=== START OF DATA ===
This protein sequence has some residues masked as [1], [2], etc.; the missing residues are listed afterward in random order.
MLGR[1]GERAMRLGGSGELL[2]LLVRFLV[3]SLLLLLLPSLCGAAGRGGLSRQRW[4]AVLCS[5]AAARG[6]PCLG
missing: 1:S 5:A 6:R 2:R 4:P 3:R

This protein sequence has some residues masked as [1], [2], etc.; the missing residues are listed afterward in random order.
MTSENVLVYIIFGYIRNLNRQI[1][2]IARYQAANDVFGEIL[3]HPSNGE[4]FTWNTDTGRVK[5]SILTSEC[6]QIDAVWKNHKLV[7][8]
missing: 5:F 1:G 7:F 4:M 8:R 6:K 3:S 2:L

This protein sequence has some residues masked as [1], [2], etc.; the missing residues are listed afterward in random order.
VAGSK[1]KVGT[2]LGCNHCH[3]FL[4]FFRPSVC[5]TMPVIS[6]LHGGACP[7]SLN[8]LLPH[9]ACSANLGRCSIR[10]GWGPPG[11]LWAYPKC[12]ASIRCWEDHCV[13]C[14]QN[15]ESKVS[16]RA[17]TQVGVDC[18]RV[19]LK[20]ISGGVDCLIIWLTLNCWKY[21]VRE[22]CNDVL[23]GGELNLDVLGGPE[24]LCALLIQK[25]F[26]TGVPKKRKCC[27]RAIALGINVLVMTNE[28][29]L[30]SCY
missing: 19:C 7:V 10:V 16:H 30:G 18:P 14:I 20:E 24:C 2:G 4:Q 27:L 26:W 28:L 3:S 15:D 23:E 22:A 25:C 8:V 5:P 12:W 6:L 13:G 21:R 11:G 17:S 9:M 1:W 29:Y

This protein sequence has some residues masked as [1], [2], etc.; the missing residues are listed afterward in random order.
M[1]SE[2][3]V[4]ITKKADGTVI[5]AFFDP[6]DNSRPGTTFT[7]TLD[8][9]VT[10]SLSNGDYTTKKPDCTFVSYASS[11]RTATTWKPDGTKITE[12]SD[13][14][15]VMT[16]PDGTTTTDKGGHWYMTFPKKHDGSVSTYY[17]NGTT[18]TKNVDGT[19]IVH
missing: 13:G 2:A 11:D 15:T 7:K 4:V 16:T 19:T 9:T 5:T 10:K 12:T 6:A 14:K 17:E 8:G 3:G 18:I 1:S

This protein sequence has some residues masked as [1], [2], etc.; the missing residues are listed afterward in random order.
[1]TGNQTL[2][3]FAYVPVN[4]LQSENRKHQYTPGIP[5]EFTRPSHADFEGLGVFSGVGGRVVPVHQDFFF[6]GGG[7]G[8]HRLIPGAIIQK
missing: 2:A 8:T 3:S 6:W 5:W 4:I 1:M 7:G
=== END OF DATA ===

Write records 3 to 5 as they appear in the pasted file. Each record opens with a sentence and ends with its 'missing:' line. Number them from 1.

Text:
This protein sequence has some residues masked as [1], [2], etc.; the missing residues are listed afterward in random order.
VAGSK[1]KVGT[2]LGCNHCH[3]FL[4]FFRPSVC[5]TMPVIS[6]LHGGACP[7]SLN[8]LLPH[9]ACSANLGRCSIR[10]GWGPPG[11]LWAYPKC[12]ASIRCWEDHCV[13]C[14]QN[15]ESKVS[16]RA[17]TQVGVDC[18]RV[19]LK[20]ISGGVDCLIIWLTLNCWKY[21]VRE[22]CNDVL[23]GGELNLDVLGGPE[24]LCALLIQK[25]F[26]TGVPKKRKCC[27]RAIALGINVLVMTNE[28][29]L[30]SCY
missing: 19:C 7:V 10:V 16:H 30:G 18:P 14:I 20:E 24:C 2:G 4:Q 27:L 26:W 28:L 3:S 15:D 23:E 22:A 25:C 8:V 5:P 12:W 6:L 13:G 21:R 11:G 17:S 9:M 1:W 29:Y

This protein sequence has some residues masked as [1], [2], etc.; the missing residues are listed afterward in random order.
M[1]SE[2][3]V[4]ITKKADGTVI[5]AFFDP[6]DNSRPGTTFT[7]TLD[8][9]VT[10]SLSNGDYTTKKPDCTFVSYASS[11]RTATTWKPDGTKITE[12]SD[13][14][15]VMT[16]PDGTTTTDKGGHWYMTFPKKHDGSVSTYY[17]NGTT[18]TKNVDGT[19]IVH
missing: 13:G 2:A 11:D 15:T 7:K 4:V 16:T 19:T 9:T 5:T 10:K 12:T 6:A 14:K 17:E 8:G 3:G 18:I 1:S

This protein sequence has some residues masked as [1], [2], etc.; the missing residues are listed afterward in random order.
[1]TGNQTL[2][3]FAYVPVN[4]LQSENRKHQYTPGIP[5]EFTRPSHADFEGLGVFSGVGGRVVPVHQDFFF[6]GGG[7]G[8]HRLIPGAIIQK
missing: 2:A 8:T 3:S 6:W 5:W 4:I 1:M 7:G